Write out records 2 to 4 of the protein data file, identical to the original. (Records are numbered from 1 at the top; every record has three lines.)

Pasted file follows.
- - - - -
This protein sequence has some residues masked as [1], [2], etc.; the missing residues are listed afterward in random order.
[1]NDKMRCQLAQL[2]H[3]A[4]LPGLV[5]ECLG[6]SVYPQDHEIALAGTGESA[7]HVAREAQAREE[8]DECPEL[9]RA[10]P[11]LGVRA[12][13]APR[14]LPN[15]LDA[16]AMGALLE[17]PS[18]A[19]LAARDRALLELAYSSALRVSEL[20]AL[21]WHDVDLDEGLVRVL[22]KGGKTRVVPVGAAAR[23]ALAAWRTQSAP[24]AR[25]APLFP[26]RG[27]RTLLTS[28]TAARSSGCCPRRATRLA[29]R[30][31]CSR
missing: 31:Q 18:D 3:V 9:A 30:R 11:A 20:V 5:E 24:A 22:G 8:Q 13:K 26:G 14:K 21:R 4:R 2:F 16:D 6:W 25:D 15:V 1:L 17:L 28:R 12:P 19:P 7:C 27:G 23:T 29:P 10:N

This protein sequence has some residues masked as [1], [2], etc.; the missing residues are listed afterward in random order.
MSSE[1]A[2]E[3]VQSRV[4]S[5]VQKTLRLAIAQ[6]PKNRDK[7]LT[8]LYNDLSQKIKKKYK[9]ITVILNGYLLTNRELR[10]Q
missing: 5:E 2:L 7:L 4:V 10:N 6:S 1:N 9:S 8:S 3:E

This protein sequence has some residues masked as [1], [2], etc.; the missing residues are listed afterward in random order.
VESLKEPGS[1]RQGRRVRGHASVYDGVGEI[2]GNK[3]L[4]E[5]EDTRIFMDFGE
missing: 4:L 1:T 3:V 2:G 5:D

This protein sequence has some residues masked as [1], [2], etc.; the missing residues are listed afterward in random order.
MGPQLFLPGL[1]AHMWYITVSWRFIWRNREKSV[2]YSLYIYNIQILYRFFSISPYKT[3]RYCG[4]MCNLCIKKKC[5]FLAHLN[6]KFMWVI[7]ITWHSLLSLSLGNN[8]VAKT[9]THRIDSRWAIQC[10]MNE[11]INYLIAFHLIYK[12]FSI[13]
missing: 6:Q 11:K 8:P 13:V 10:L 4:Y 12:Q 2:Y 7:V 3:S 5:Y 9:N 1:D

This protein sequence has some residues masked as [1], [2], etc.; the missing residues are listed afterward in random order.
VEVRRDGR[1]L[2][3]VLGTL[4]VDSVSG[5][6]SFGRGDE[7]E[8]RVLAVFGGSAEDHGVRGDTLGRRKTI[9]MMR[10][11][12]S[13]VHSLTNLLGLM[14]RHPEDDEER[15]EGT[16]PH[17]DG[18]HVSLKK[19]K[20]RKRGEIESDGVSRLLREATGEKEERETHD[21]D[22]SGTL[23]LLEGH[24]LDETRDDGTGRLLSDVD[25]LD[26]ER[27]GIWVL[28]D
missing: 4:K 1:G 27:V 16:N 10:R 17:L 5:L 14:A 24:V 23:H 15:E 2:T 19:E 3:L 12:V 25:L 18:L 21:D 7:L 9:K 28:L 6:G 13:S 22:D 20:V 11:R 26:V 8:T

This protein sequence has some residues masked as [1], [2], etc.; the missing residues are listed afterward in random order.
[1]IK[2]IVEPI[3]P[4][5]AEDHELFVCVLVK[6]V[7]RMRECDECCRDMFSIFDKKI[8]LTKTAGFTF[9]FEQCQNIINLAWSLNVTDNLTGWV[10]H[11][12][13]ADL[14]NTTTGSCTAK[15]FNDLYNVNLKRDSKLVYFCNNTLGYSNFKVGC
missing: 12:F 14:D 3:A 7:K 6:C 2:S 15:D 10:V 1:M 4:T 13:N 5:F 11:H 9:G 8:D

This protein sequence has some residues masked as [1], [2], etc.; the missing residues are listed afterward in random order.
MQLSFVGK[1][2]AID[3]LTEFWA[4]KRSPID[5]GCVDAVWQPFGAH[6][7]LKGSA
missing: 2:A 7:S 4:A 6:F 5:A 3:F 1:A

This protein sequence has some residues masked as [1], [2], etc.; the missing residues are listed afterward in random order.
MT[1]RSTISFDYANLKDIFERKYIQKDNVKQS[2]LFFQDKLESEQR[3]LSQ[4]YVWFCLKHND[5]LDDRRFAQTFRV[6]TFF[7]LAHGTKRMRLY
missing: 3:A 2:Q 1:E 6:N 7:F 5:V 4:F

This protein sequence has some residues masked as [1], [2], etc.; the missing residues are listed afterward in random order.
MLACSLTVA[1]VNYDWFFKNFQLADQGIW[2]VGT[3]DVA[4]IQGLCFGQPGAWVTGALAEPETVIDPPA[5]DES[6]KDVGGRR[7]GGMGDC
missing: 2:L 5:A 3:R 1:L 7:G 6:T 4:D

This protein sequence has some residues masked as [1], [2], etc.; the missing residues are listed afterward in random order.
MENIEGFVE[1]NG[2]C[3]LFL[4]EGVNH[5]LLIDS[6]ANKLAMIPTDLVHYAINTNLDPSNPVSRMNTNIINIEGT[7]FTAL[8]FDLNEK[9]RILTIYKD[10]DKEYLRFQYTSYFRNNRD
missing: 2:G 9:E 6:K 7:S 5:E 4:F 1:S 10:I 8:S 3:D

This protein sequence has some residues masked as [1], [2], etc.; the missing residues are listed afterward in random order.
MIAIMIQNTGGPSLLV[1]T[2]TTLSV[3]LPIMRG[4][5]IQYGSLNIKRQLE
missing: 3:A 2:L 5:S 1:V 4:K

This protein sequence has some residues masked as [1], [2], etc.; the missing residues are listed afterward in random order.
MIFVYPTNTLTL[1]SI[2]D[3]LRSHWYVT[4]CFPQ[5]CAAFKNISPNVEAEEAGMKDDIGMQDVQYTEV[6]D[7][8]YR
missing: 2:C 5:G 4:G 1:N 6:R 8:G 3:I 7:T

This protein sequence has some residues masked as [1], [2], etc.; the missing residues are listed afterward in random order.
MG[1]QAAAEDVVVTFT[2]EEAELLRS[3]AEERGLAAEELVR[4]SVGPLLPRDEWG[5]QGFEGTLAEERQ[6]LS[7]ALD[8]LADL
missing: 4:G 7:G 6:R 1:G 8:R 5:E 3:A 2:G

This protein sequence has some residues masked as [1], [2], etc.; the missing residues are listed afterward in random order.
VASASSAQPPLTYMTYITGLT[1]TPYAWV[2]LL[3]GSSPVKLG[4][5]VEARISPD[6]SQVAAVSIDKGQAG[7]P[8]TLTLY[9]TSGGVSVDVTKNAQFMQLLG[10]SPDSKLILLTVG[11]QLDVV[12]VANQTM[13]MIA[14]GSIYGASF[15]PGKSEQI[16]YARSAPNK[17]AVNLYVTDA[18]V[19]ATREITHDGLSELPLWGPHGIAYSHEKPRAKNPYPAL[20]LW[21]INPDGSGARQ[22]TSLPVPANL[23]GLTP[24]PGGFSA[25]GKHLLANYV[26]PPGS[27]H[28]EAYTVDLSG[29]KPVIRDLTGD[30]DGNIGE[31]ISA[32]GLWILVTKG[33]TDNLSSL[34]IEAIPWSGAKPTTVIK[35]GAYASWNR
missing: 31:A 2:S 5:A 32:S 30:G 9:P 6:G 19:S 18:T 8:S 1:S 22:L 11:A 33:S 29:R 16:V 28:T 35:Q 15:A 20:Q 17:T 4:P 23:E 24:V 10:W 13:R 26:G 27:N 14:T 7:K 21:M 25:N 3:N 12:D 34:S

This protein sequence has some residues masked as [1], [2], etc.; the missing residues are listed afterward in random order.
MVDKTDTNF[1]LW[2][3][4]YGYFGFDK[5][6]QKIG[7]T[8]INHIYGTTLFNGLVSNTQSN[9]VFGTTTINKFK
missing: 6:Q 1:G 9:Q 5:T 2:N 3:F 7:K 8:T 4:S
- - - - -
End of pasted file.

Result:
This protein sequence has some residues masked as [1], [2], etc.; the missing residues are listed afterward in random order.
MSSE[1]A[2]E[3]VQSRV[4]S[5]VQKTLRLAIAQ[6]PKNRDK[7]LT[8]LYNDLSQKIKKKYK[9]ITVILNGYLLTNRELR[10]Q
missing: 5:E 2:L 7:L 4:V 10:N 6:S 1:N 9:S 8:S 3:E

This protein sequence has some residues masked as [1], [2], etc.; the missing residues are listed afterward in random order.
VESLKEPGS[1]RQGRRVRGHASVYDGVGEI[2]GNK[3]L[4]E[5]EDTRIFMDFGE
missing: 4:L 1:T 3:V 2:G 5:D

This protein sequence has some residues masked as [1], [2], etc.; the missing residues are listed afterward in random order.
MGPQLFLPGL[1]AHMWYITVSWRFIWRNREKSV[2]YSLYIYNIQILYRFFSISPYKT[3]RYCG[4]MCNLCIKKKC[5]FLAHLN[6]KFMWVI[7]ITWHSLLSLSLGNN[8]VAKT[9]THRIDSRWAIQC[10]MNE[11]INYLIAFHLIYK[12]FSI[13]
missing: 6:Q 11:K 8:P 13:V 10:L 4:Y 12:Q 2:Y 7:V 3:S 5:Y 9:N 1:D